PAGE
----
Tuesday, May 03, 2005

Foreign relations

Italian-American diplomatic relations hit a post-war low this week. U.S. soldiers killed Italian agent Nicola Calipari in a case of friendly fire on March 4. Now, Italian politicians are firing back. They issued a report saying American soldiers are unstable, trigger-happy, not to be trusted. Not a soothing assessment from an ally. Iraq is costing America some valuable friends. The acrimony no doubt will force Berlusconi to pull troops out of Iraq, probably by September.

On the street, the Italians are as gracious and welcoming as ever. (Don't test this by showing up to dinner with the Bush twins or John Bolton, mind you.) Still, they took great delight in discovering over the weekend that classified sections of the US Army report (including names and sensitive details about roadside bombing raids) could be read through a simple cut and paste technique. I interviewed an Italian sitcom writer/blogger Gianluca Neri who made the discovery. Some of his comments landed in the USA Today story above.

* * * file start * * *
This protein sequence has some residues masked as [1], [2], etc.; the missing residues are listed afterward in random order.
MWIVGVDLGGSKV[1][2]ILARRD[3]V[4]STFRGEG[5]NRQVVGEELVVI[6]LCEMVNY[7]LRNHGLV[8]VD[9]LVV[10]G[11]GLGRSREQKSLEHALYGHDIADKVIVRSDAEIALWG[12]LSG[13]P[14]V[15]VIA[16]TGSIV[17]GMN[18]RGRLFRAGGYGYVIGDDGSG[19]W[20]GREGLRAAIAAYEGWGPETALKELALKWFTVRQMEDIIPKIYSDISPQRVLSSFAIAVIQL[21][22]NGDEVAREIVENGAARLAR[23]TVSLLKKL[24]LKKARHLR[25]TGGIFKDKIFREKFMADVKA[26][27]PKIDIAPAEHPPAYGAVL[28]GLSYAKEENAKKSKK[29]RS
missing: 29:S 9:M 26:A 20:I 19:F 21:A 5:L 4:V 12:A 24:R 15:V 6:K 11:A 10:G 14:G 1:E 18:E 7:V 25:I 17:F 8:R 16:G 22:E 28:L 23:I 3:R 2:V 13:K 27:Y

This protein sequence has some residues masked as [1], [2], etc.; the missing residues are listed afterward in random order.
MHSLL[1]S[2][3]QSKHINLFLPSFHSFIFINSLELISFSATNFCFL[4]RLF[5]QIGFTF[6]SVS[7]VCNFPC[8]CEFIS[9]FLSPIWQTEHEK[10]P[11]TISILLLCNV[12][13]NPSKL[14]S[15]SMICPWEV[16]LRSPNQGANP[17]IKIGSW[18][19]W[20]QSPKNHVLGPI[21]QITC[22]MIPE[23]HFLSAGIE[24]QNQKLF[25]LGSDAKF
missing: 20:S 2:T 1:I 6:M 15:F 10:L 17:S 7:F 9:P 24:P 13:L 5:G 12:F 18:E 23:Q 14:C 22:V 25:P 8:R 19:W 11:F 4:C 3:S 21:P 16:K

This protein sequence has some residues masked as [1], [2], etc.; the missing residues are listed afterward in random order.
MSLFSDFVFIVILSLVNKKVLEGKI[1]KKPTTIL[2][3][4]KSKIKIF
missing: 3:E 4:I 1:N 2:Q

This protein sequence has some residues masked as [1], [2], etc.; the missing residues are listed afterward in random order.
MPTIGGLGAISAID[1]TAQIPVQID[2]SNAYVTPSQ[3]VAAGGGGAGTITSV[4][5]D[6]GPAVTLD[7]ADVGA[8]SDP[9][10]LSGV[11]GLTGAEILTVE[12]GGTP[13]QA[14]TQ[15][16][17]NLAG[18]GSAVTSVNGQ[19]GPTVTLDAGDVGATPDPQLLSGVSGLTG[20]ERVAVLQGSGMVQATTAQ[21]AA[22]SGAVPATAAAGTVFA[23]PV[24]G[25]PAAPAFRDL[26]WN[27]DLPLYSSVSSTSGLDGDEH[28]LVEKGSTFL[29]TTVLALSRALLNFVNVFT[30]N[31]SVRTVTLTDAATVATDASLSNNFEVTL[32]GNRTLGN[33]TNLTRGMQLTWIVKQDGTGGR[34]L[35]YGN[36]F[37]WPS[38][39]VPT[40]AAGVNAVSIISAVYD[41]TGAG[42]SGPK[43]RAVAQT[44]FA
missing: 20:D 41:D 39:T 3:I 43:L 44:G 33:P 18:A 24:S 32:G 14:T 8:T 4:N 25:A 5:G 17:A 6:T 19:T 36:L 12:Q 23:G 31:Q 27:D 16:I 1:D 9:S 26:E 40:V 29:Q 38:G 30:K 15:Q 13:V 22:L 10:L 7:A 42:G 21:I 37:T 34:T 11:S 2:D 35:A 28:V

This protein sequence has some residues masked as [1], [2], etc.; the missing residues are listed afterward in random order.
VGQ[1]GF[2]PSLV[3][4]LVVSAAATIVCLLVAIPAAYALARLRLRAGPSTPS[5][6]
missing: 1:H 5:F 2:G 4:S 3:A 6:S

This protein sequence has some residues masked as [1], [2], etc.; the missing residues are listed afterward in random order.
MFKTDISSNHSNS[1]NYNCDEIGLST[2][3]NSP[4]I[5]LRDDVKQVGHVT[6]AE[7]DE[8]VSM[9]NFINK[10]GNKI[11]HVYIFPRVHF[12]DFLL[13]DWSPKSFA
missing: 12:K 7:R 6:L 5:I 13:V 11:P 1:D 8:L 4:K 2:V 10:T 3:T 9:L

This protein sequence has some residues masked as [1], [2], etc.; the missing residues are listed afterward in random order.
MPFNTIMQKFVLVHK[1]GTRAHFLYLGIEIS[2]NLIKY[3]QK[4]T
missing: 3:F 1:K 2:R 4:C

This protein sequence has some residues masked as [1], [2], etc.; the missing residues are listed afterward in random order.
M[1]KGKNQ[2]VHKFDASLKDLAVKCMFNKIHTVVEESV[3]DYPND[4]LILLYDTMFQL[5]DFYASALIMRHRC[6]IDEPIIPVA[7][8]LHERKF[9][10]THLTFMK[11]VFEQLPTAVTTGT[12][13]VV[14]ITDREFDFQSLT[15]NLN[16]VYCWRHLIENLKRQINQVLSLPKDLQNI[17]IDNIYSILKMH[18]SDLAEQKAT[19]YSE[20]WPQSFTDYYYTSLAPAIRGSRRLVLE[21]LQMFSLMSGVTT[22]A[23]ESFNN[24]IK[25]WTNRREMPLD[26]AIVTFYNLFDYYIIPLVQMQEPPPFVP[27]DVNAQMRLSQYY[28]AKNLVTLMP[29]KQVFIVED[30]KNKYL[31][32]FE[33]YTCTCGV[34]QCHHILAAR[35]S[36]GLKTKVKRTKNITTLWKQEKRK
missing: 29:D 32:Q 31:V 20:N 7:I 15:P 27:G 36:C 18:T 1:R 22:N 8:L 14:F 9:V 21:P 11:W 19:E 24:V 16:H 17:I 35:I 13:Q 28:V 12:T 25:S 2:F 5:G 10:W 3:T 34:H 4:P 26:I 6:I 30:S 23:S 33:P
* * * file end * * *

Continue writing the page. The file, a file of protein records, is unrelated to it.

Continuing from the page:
Neri's ingenuity earned him a call from Italy's Ministry of Defense Monday morning. In a Dr. Strangelove moment, they wanted to know more about this cut-and-paste technique. As he told me:
"This is the embarrassing thing for Italy, not just the USA. They had the document for three days," he said of Italy's MOD. "If I am a special agent and I received a digital document, I would do everything I could to reveal the words under the black spaces. They weren't able."


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